and business interests to the profit of the rail
roads and other public corporations. Wo
charge that tho late republican legislature de
liberately substituted the Ramsey bill, intend
ing thereby to deny to the farmers of this state
all relief from the grain trust, the most bur
densome and exacting combine now operating
within the state.
We arraign the republican party of Ne
braska for the failure .of the last legislature
to keep Its ante-election promises; to provide
a just and equitable revenue law, and charge
that it surrendered to corporate Influence and
dictation, discriminating in favor of the rail
roads in the taxation thereof.
We arraign the republican state adminis
tration for its extravagant expenditures and
for burdening tho state with, an immense float
ing Indebtedness as a direct result of such ac
tion and we demand a more economic handling
of the public funds. The shameful interference
by Governor Mickey in tho efforts of his
deputies to properly and honestly enforce the
provisions of tho oil inspection law should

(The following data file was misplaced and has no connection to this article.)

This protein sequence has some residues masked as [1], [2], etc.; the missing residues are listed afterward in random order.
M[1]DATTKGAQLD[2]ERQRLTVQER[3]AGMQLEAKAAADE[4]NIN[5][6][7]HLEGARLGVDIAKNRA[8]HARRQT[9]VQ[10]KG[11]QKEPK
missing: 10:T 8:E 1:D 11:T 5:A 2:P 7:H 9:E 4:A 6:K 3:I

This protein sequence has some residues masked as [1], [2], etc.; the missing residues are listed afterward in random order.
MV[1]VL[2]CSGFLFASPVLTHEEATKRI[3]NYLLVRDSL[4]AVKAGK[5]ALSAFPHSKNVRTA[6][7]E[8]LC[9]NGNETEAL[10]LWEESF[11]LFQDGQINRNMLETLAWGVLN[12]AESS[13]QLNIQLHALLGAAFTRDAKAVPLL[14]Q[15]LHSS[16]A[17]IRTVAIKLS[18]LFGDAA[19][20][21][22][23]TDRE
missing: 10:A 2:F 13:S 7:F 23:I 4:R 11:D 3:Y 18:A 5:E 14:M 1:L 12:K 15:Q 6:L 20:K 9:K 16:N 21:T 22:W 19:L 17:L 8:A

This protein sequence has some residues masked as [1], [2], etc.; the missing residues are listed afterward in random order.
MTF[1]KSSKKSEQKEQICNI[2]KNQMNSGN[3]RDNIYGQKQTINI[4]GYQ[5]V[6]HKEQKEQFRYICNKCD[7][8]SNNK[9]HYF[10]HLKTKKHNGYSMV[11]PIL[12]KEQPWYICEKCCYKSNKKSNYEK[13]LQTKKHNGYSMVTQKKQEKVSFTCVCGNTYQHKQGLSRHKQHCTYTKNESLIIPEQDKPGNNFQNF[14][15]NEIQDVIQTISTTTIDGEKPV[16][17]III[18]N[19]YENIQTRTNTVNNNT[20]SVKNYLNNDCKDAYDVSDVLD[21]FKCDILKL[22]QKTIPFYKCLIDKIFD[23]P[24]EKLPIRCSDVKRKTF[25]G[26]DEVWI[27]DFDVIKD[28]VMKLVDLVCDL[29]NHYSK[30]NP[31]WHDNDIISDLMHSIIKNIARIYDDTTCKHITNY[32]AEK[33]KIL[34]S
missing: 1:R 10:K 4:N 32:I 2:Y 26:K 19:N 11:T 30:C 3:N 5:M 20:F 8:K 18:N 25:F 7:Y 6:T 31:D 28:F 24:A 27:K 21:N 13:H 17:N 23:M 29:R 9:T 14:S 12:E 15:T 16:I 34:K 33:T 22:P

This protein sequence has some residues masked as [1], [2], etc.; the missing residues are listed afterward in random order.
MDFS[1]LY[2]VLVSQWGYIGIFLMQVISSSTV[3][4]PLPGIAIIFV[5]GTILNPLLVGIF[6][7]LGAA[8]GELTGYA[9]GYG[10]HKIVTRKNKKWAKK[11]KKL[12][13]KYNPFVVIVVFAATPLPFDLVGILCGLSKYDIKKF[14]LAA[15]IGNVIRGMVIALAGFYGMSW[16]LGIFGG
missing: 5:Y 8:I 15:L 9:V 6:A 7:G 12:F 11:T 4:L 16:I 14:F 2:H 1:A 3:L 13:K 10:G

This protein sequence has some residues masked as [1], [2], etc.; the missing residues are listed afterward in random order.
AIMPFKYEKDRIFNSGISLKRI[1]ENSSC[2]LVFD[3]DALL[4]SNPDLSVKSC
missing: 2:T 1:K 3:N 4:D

meet the severe condemnation of every lover
of law. His notorious and successful attempt
to permit the Standard Oil company to sell in -this
state a grade of oil condemned by his
deputies as dangerous to the life and property
VOLUME 3, NUMBER 33,
of consumers must be construed as eviden
of woeful Ignorance or criminal collusion
We believe the judiciary to bo tho corner-''
stone of American government, both state ami I
national. Upon its ability, independence and
integrity rests the future of American institu
tions We therefore demand that the juJt
iary 'of th s state be kept free from partisan
bias and the undue influence cf special and '
corporate interests. v ' an,u
. We commend to the voters of Nebraska
the record of John J. Sullivan as embodying
our ideas of the high character the judiciary-